Let me 'splain . . .
My utensil drawer was overflowing recently. Well, not recently. It's full all the time. Let's blame Becky (HI BECKY) for buying me a spatula for my new kitchen a few years ago. She was shocked that I didn't own a legitimate, actual spatula.
Now that I own one, I'm not sure how I got by without one.
Even with a new kitchen with plenty of space, the handles of the utensils were getting stuck and jamming the drawer at times. I thought: Hmm, if only there was a solution for a drawer overflowing with utensils.
I clicked over to Amazon, as one does. There are utensil holders FOR THE COUNTERTOP. I know, I know. This isn't earth shattering. But I've never owned one. When I thought about it, I realized that my mom never owned one either. Come to think of it, my mom's kitchen never had a spatula like the one Becky gave me, only the kind of spatula one uses for flipping pancakes, which is what I owned prior to the Becky gift - the flipping pancakes kind. Are there different names for these two spatula types? Enlighten me.
|Lookie here! It's blue, not black,|
I have a blue island.
Now I feel the need to update
some of my shabby looking utensils
to go with the shiny new holder.
Then I began to recognize the many things that I do in my house, because that's how it was when I was growing up. Happily, some of the 'systems' I grew up with, I've shifted away from. I've compiled a list.
My mom never, ever bought Pam cooking spray. I ONLY decided to purchase some within the last few years. Always just buttered a pan. Life changing.
My mom never had a cleaning lady. She had really neat-freak kids (myself excluded). I know this about her kids, because my kids are the total opposite, and I recognize the difference. Even as the mother to messy kids, I don't have a cleaning lady. For years it was because I couldn't afford it. I might be able to afford it now, but I don't think I can justify it. My delightful children would trash my home in minutes. They'd watch me lose my shit ALL THE TIME, if they spilled on a floor I paid someone to clean, or peed on a floor, or tracked mud on the floor, - well, you get the idea.
My folks never had an ottoman or a coffee table in the family room. We don't either. Remember when I tried convincing Coach that we needed one? We have a coffee table in the living room - in fact, it was my parents' coffee table from their living room. I wouldn't mind updating that room with MY OWN NEWLY PURCHASED FURNITURE. Not a priority.
My mom owned one laundry basket. One. Forever. She had 5 kids. We have at least 7 laundry baskets and it still never seems like it's enough.
My mom never owned a crockpot. I own three. I think they've just grown in popularity. My high school friend told me that her mom wouldn't use a crockpot because she feared her house would burn down while she was at work.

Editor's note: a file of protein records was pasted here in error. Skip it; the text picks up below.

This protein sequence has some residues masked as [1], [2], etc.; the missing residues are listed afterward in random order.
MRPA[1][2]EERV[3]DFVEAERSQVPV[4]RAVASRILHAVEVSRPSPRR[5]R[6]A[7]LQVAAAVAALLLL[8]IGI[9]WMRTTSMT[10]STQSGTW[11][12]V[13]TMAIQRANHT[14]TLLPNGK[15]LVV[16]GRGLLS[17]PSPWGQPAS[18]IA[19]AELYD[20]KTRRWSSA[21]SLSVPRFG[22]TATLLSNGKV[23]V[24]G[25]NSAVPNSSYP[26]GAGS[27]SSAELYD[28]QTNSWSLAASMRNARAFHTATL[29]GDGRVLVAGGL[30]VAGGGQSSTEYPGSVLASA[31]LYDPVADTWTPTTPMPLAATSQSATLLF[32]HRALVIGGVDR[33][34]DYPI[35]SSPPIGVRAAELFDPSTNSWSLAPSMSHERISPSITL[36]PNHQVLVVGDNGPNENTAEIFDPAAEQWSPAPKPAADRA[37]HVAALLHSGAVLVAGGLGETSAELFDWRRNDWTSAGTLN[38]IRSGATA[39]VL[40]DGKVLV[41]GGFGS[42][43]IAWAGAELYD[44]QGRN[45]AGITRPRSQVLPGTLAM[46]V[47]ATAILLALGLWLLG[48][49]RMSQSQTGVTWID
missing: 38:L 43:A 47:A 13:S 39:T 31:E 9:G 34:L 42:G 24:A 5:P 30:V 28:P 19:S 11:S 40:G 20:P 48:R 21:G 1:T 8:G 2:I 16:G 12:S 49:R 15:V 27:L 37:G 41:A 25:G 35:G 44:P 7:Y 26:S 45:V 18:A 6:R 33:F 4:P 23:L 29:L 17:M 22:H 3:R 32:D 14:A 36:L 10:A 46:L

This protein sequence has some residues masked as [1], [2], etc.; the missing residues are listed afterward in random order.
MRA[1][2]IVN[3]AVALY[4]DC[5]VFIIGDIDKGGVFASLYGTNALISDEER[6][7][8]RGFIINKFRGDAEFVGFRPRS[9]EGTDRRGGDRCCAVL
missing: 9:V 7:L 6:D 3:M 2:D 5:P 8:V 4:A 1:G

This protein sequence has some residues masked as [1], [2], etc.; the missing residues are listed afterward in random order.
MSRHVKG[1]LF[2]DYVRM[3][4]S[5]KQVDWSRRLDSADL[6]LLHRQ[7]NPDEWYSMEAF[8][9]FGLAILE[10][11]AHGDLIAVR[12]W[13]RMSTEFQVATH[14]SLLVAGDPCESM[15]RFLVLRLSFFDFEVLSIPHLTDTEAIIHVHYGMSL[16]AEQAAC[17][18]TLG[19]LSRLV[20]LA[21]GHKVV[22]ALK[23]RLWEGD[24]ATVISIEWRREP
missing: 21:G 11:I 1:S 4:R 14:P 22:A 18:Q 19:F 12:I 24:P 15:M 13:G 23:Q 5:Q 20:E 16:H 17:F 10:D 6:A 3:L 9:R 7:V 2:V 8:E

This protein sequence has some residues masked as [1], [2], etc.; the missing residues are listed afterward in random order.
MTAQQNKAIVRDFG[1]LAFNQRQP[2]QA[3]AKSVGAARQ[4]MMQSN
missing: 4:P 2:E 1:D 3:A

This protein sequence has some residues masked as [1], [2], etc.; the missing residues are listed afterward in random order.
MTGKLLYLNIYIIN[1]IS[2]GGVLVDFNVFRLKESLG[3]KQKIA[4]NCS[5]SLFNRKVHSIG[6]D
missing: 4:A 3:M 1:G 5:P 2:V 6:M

I think I mentioned before how my mom owned one slip to wear under skirts, maybe she had 2. Regardless, we (my two sisters and I) all had to borrow it if we needed a slip. We didn't own one. I assume this is because Target didn't yet exist, There was K-Mart. We didn't wear a slip that often, but if we were all getting dressed up mom would get in a frenzy about it. Money was tight, but certainly not THAT tight. As far as my slip inventory - happily, I don't feel the need to wear a slip with my wardrobe pieces. Except that one dress that I wore in Vancouver when Curly danced and you, my blog friends, advised a slip. So I guess that's another similarity - like my mother, I now own one slip.
I find that I still buy some of the cleaning products that my mom bought when I was a kid. Like COMET. TIDE laundry detergent. And Ivory dish soap. I also use the same face moisturizer as my mother: Oil of Olay. After reading Nicole's recent post about beauty products, I might add a few to the mix.
I won't even go into the food that I serve that my mom wouldn't ever consider preparing. Like peppers. Avocados. Tacos. Chili. I'll stop there, or this will become the longest post ever. Oh, I must mention that I'm less picky in my butter buying. My mom is a great baker. I'm no slouch myself, but my mom goes to great lengths to buy Parkay. I'm more butter/margarine-flexible.
Also food related: we didn't have a microwave when we were growing up - even after they were a thing. My mom doesn't like 'new-fangled' stuff. My sibs and I bought a microwave in like 1987 or so for her for Christmas. FINALLY. Prior to that, my mom heated up leftover meatloaf in a frying pan with tomato sauce. How did we survive?
My sibs were REALLY skinny. My brothers looked malnourished. When I worked at Burger King during high school, my fellow employees (also teens) used to see my family come into the restaurant. My mom always clutching a Whopper coupon in one hand. My BK buds would ask me: So if you guys ever got locked out of the house, does one of you just crawl under the door to unlock it? Wise-asses. I differ from my mom here - my teenagers EAT - like as if they might win something.
My mom almost ALWAYS sported a velour J-Lo-esque jogging suit in the 80s. She was very forward thinking, apparently. We teased her that it was her uniform. I can't say that I've ever owned a velour sweat suit. Look at me, breaking from tradition.
Anyone find themselves falling into the same routines, purchases, or habits as their mothers/or growing up house? Did anyone finally decide to buy themselves a utensil holder only after becoming a card-carrying adult?